Who Needs Mercy?

     We believe that David wrote these words as he contemplated the challenges of his life: “Hear me when I call, O God of my righteousness! You have relieved me in my distress; Have mercy on me and hear my prayer.” Within the word translated “mercy” is the idea of God inclining His ear to David as the troubled king prayed. Also in the word is the concept of graciousness. David knew that God would not only hear him but be open to granting his request.

     David knew he needed mercy. When we turn to the New Testament we see the same sort of thing in Matthew 9:27-31. Two blind men were following the Lord. As we might imagine blindness in the ancient world was a much more desperate circumstance than it is today. These men had evidently heard of the healing work of the Lord so they cried out to Him: “Son of David, have mercy on us!” The word for “mercy” here has in it the idea of being kind and beneficial. Jesus was certainly that. He healed them.

     In his letter to the Romans Paul speaks of mercy in the context of the common salvation offered to Gentile and Jew. He quoted Moses (from Exodus 33:19): “I will have mercy on whomever I will have mercy, and I will have compassion on whomever I have compassion” (Romans 9:15). The word for compassion here has in it the idea of pity. Thus mercy is in some sense the beginning of our own salvation. We can see from these passages that we should certainly be thankful for God’s mercy toward us.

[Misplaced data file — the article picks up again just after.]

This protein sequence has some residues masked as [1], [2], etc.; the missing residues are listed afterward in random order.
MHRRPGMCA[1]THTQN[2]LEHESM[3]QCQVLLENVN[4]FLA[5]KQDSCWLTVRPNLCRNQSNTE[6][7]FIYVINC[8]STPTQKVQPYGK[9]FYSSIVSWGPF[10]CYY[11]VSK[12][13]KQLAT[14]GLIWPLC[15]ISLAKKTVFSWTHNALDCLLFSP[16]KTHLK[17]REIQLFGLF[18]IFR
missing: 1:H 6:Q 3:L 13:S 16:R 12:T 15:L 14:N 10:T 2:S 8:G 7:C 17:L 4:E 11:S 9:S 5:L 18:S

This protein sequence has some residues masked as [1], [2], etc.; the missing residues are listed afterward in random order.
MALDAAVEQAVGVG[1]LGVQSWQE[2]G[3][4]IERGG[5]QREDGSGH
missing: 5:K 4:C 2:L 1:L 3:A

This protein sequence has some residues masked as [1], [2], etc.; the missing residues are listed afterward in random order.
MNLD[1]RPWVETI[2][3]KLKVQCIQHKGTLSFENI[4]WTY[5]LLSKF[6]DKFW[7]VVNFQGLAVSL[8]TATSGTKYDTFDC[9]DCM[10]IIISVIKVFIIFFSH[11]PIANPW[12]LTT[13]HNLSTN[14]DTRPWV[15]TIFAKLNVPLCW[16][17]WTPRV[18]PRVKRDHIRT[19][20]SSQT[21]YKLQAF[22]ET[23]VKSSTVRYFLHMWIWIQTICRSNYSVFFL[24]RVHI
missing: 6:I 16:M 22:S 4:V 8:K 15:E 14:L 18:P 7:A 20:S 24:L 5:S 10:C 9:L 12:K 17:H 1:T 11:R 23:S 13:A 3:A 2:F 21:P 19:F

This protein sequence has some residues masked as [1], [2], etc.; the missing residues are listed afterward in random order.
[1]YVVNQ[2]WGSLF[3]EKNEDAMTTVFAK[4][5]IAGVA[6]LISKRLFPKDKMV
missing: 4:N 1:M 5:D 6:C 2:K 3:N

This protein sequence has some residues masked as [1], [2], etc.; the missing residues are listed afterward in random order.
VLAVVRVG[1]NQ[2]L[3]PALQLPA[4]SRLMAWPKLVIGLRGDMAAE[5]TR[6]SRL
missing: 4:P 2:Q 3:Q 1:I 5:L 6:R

Paul certainly was. He knew he had received mercy (1 Timothy 1:12-17). When Paul (then Saul of Tarsus) received mercy (Acts 22:16) a number of things happened in his life. Mercy put him into service for God (1 Timothy 1:12). Mercy changed him from a “blasphemer, a persecutor, and an insolent man” to a servant of God (1 Timothy 1:3). Mercy was involved in and coincident with his access to grace, faith and love (1 Timothy 1:14). Mercy saved him even though he was chief of sinners (1 Timothy 1:15). Mercy placed Paul where he belonged, as an integral part of God’s revelation of the plan of salvation to man (1 Timothy 1:16). Mercy resulted in this horrible man (for what other word can we use to describe Saul of Tarsus) into a man who praised God with all his being (1 Timothy 1:17).

     As it was with Paul, so it can be with us. God is rich in mercy because of His great love for us (Ephesians 2:4). We just have to take advantage of the great blessing of His mercy. Who needs mercy? We all do.